John Ramseyer's wine interest and education started at home, in Seattle. His father was a home winemaker with deep connections in the Washington wine industry; he was good friends with Peter Dow, who opened one of the Seattle-area's most beloved restaurants, Cafe Juanita, and had a successful importing and distributing company. Together, Dow and John's father planted Washington's first Nebbiolo in Red Willow Vineyard, in 1985. John utilized this connection, becoming the manager and wine buyer for Cafe Juanita, where he learned, among other things, that the restaurant world was not for him.
His wine education continued after he finished college (in Oregon) and moved to San Francisco. John's day job in the insurance business found him hanging out after-hours at California Wine Merchants in the Ferry Building. He hung out enough that he worked his way into a second job, though they'd pay him in wine only. During those four years, 1988-1991, he developed a love for and appreciation of California wines, especially Napa Cabernets.
Fast forward more than a decade: John is back in Seattle, ready to follow in his father's footsteps as a home winemaker. He knew he always wanted to do it. In 2004, he bought 1/4 ton of fruit from Dick Boushey and made wine in the garage. Ramseyer was born.
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Those who've been bit by the wine bug know that it can bite hard. John went out to Yakima in search of property to buy for an estate vineyard. During a visit in Zillah with winegrower Pat Dineen, John asked if Pat knew of any land for sale. When Pat said "yes, right across the street," John set about buying the 70 acre apple orchard and converting it to grapes. There was never any question about which varietal would dominate in the vineyard: Cabernet Sauvignon.
Ramseyer started getting to know his other neighbor, Sheridan owner/winemaker Scott Greer. Not unlike his San Francisco days, John started hanging and helping out at Sheridan. "Scott and I became good friends and are a lot alike," says John, mentioning specifically their shared drive for quality. That's not the only thing they share - Ramseyer crushes and ferments fruit at Sheridan, taking advantage of shared equipment, then transfers production to their own barrel room (the former apple cold storage facility), just one hundred yards away.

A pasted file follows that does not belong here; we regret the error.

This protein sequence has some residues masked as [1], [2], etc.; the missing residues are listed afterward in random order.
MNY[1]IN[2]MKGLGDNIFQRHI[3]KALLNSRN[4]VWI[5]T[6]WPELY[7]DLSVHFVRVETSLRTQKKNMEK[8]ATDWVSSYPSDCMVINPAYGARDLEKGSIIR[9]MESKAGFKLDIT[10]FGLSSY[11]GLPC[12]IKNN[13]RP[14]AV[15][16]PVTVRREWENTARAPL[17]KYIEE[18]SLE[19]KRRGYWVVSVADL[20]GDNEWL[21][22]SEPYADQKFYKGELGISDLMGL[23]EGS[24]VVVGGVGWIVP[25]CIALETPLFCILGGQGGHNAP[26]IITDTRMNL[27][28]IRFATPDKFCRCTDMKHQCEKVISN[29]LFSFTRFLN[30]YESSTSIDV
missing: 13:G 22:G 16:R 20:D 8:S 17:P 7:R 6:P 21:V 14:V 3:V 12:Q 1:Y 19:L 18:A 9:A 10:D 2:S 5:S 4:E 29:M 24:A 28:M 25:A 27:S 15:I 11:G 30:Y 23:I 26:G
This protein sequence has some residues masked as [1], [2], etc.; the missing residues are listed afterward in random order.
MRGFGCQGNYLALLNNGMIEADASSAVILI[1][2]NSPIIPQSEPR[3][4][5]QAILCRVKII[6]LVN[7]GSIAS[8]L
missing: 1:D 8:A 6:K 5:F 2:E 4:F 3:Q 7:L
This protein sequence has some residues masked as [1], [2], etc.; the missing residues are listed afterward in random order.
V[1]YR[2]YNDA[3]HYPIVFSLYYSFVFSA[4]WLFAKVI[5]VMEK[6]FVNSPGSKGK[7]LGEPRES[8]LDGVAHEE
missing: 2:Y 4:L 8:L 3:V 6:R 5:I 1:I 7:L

A recent talk with John found him out in the vineyard, marveling at the special corner of Yakima he's in. His neighbors (the Dineens, Greers, and Andrew Will owner/winemaker Chris Camarda, to name a few), the view of Mount Adams, the ideal climate for growing Cab. It's not the only grape planted on the estate, but it's his unabashed favorite. Munching on grapes, John said, "the Cab is the least ripe, but it still tastes the best." The flavor and structure makes it easy.
Parallel to Ramseyer's focus on one varietal is his focus on one wine. "From the very beginning, it's been about keeping it small, keeping it to one wine," said John. "That hasn't changed - it's actually gotten stronger. I just racked my whole 2012 vintage in one day, finishing at 9:30 at night. It was such a good feeling to be able to do everything myself. I want to be able to touch everything I make. I could make more wine, but I don't want to. I want to know my grapes, farm them myself. When you think of Ramseyer it's not 'have you tried their Viognier or Rose?' You think of one wine. The only variable is the year."
Through all this, John has kept his day job in Seattle managing a group of investment advisors. He's thankful for his very flexible schedule. "If grapes are ripe on Tuesday, I'm there on Tuesday. It's good to have a business-focused job and to balance that with hopping on a tractor. The kids also get a great balance between living in the city and coming out to the vineyard to play in the dirt. We can all unplug."
Ramseyer is one of the most exclusive wines in Washington. It is available from only two retailers in the country, Avalon and Compass Wines, and one restaurant in Mercer Island.